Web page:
Mazda CX-5 SUV
Price £23,195 - £30,995
- Good ride and handling
- Attractive and distinctive styling
- Powerful and economical engines
- Interior storage space isn’t great
- More at home on the road than off it
- Four-wheel-drive versions are less fun to drive
At a glance
“The Mazda CX-5 is a practical and economical SUV that offers stylish good looks and an enjoyable driving experience.”
The Mazda CX-5 is a convincing choice for those who desire the high driving position and ease of access that large SUVs offer. SUVs are important for carmakers: they’re extremely popular, and the Mazda CX-5 is up against excellent rivals like the Nissan Qashqai and Skoda Yeti. The CX-5 also competes with other SUVs like the Volkswagen Tiguan, Ford Kuga and Kia Sportage.
It's not just SUVs that the CX-5 needs to contend with, though: for the sort of money these cars cost, buyers have the option of choosing high-specification versions of traditional hatchbacks like the Volkswagen Golf and Ford Focus.
It's a good thing, therefore, that the Mazda CX-5 makes a convincing case for itself. Its good looks are matched with impressive fuel economy and an enjoyable driving experience. That's not to say that buying a CX-5 is a no-brainer: if you want a more rugged, practical car, the Skoda Yeti's boot is 100 litres bigger than the CX-5's. If luxury appeals to you, an entry-level premium SUV like the Audi Q3, BMW X1 or Mercedes GLA is available for similar money to a top-of-the-range CX-5.
The Mazda CX-5 is available in three trim levels: SE-L Nav, SE-L Lux Nav and Sport Nav. As the names suggest, all are equipped with sat nav as standard, and even the entry-level CX-5 comes with Bluetooth phone connection, DAB digital radio and cruise control. The SE-L Lux Nav has heated leather seats and a sunroof, while top-of-the-range Sport Nav boasts an upgraded Bose stereo, LED headlights, a reversing camera and 19-inch alloy wheels. We recommend the entry-level SE-L Nav or – if leather trim is important to you and you can afford it – the SE-L Lux Nav.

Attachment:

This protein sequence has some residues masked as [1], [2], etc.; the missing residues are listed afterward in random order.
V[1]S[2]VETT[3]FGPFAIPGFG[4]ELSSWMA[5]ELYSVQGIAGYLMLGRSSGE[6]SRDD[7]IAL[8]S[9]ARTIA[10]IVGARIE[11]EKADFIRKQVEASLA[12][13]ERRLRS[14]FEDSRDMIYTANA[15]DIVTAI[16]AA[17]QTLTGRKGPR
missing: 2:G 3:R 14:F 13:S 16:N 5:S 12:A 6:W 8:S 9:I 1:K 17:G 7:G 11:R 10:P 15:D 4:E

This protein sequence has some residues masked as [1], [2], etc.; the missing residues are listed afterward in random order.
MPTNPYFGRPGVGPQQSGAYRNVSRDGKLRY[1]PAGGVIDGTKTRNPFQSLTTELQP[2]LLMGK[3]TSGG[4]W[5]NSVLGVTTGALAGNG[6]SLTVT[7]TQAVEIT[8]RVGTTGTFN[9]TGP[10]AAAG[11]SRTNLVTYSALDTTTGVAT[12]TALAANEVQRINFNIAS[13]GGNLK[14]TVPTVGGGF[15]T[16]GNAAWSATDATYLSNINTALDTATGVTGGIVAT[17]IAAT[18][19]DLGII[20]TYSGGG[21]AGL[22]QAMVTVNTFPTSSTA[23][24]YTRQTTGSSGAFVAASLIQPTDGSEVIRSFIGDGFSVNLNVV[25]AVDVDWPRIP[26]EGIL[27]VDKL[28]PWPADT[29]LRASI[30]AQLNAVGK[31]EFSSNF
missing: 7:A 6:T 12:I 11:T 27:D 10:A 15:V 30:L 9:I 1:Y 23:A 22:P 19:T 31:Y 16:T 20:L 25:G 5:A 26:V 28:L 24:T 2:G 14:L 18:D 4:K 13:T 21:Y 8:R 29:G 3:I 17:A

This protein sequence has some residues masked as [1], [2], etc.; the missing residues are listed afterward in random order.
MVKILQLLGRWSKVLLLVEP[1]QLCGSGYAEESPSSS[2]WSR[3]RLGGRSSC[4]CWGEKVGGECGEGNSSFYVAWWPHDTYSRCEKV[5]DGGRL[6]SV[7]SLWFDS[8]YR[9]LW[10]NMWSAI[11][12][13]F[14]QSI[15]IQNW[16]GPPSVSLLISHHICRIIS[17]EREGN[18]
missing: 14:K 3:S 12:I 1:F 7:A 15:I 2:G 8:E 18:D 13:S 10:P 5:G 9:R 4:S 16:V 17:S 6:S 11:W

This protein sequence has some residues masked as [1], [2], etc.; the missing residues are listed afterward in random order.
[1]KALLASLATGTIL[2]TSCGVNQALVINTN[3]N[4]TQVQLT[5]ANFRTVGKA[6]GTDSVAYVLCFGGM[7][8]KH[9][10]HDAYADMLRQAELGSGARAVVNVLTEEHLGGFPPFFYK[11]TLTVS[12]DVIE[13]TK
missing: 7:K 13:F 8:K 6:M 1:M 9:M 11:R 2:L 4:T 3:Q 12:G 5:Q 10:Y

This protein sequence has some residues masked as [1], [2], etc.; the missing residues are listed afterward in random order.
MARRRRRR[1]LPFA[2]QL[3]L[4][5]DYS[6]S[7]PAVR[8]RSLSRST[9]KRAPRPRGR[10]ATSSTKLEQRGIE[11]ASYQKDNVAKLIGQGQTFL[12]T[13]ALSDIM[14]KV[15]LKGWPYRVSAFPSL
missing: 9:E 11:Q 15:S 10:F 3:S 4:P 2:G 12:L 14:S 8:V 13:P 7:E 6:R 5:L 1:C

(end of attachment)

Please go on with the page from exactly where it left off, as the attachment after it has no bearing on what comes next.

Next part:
CX-5 buyers can choose from a 2.0-litre petrol engine with a manual gearbox or a 2.2-litre diesel, which offers the choice of manual or automatic transmission. The diesel comes with 148bhp, although a 173bhp version is available with the Sport Nav CX-5. We recommend you choose the 148bhp diesel. It's refined and smooth, with strong fuel economy and low CO2 emissions, but also gives the CX-5 plenty of power. It suits the CX-5 perfectly, working with the car's accurate steering, agile suspension and excellent body control to provide a gratifying driving experience.
While the CX-5 is available with two or four-wheel drive, we’d advise sticking to two-wheel-drive, which provides enough grip and confidence for most drivers. Like many SUVs, the CX-5 hasn’t been designed as a true off-roader and four-wheel drive only really adds weight, complication and expense while impairing fuel economy and CO2 emissions.
The CX-5 has a practical and spacious interior – and while it may not offer the luxury provided by some brands or the huge practicality of the Skoda Yeti, it's a pleasant place to sit and well laid-out. Build quality is good and Mazda ranked in the top 10 (out of 32 brands) in our most recent Driver Power customer-satisfaction survey. The Mazda CX-5 is also an extremely safe car, earning the maximum five stars in its Euro NCAP crash-test and coming with anti-lock brakes, city braking assistance, electronic stability control and hill-start assistance as standard.
Find out what we think is the best crossover-SUV by watching our video below.
The Mazda CX-5 employs the brand’s SKYACTIV technology to offer running costs comparable to those of a regular family hatchback
The Mazda CX-5 is a fast and fun-to-drive family car that leaves most of its rivals standing
The Mazda CX-5 is quiet and comfortable, but interior quality is a bit disappointing
The Mazda CX-5 has a large boot and plenty of practical touches inside
Owners have reported few problems with the Mazda CX-5 and it has an excellent safety rating, too